While most struggle to gain familiarity with the increasing role of distributed ledgers in the wider economy, developers are already delving deeper into providing more advanced functionality. Right now, software engineering teams are working on technology that will become integral to global functioning in the years to come.
One critical innovation in Web3 that will facilitate wide-scale adoption is the subnet. While it is possible to explore these concepts in-depth, it is much better to simply give a high-level overview. When the complicated terminology is removed, the core concepts are actually very relatable.
What Is The Crypto Scalability Problem?
In crypto “lingo,” blockchains are divided into Layer One (L1) and Layer Two (L2). Again, this sounds a lot more complicated than it is. L2 blockchains are those that address specific problems that an L1 blockchain cannot cope with. They are placed “on top” of earlier blockchains.
A prime example is Bitcoin. Bitcoin, the first cryptocurrency, was a wonderful innovation for its time. But it quickly ran into massive scalability problems, with high fees and network congestion. So it needed a L2 solution, which is known as the Lightning Network. In the same way, Ethereum ran into issues as an earlier crypto ecosystem. So it needed to resort to an L2 solution in the form of Plasma.
Unfortunately, these L2 solutions are not doing what they are supposed to do. Ethereum is still the primary ecosystem on which dApps are built, and NFTs are traded (as ERC-20 tokens). Still, it has massive fees, which is why developers and market newcomers are looking towards alternatives such as Avalanche.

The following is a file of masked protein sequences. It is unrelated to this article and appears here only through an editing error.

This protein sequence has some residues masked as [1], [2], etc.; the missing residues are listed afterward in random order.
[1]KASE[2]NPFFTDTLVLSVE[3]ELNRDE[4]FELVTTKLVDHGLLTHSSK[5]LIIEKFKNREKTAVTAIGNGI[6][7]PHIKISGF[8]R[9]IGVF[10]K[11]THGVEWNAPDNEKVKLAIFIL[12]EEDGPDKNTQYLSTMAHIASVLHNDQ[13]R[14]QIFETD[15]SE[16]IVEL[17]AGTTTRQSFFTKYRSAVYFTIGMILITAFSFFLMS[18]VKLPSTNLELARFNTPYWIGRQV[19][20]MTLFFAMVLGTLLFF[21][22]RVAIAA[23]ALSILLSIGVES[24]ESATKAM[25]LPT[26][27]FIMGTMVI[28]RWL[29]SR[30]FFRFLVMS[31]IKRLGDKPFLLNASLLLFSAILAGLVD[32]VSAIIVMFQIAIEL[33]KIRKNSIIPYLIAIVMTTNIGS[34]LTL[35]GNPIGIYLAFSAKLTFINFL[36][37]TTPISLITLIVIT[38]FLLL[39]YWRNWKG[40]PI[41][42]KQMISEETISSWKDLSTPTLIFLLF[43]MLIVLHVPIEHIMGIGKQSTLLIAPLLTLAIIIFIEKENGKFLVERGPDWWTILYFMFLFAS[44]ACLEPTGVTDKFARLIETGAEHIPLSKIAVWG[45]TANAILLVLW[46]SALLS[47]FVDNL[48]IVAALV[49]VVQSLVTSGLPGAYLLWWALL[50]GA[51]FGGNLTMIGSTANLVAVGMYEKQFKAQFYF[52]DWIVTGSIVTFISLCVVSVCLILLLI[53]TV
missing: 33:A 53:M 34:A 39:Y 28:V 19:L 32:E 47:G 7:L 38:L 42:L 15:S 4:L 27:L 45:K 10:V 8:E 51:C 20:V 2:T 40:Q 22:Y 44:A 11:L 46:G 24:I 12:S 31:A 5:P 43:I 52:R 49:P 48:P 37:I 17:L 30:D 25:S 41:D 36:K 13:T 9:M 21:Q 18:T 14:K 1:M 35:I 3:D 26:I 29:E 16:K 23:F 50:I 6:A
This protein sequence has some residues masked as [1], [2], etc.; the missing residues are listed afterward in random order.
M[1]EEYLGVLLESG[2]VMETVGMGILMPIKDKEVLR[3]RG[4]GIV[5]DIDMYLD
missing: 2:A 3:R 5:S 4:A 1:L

L2 solutions are not resolving the problem of scalability. High fees and slow speeds are powerful indicators that cryptocurrency cannot go mainstream. If cryptocurrency needs global adoption, it needs to be able to cope with more people on the network. L2 solutions have not yet proven up to the mark. Subnets are a much more versatile and effective technology.
Exploring Subnets Within Web3
Subnets are a game-changer for crypto scalability. A subnet is merely a sub-level network within a larger network. Each blockchain is simply a network – a network being the number of nodes/servers that communicate with each other through distinct protocols. The subnet will take attributes from the parent chain/larger network but will have a specific use case.
Subnets are closely related to the concept of sharding. They are very reliable, efficient, and better at solving scalability than L2 blockchains. The major difference between subnets and sharding is that subnets can be created at will by customers and developers.
While sharding is built into the architecture, you can launch infinite subnets to see which ones scale the best while implementing the sharding model. In other words, you can create infinite subnets that take the best attributes from the initial blockchain network. These subnets can be put to a variety of different uses.
Subnets Are Already Taking Over
Avalanche is a prominent blockchain that has recently launched subnets, allowing many newer Web3 projects to build their own ecosystems. Ayoken Labs has launched its token on the Avalanche C-Chain. Ayoken is a digital collectibles marketplace that connects creators to global audiences. With a vision to onboard 10 million new crypto users & digital collectible owners, Ayoken Labs aims to catalyze the mainstream adoption of crypto in emerging markets. It is onboarding creatives to the metaverse. And it selected Avalanche to assist with this venture.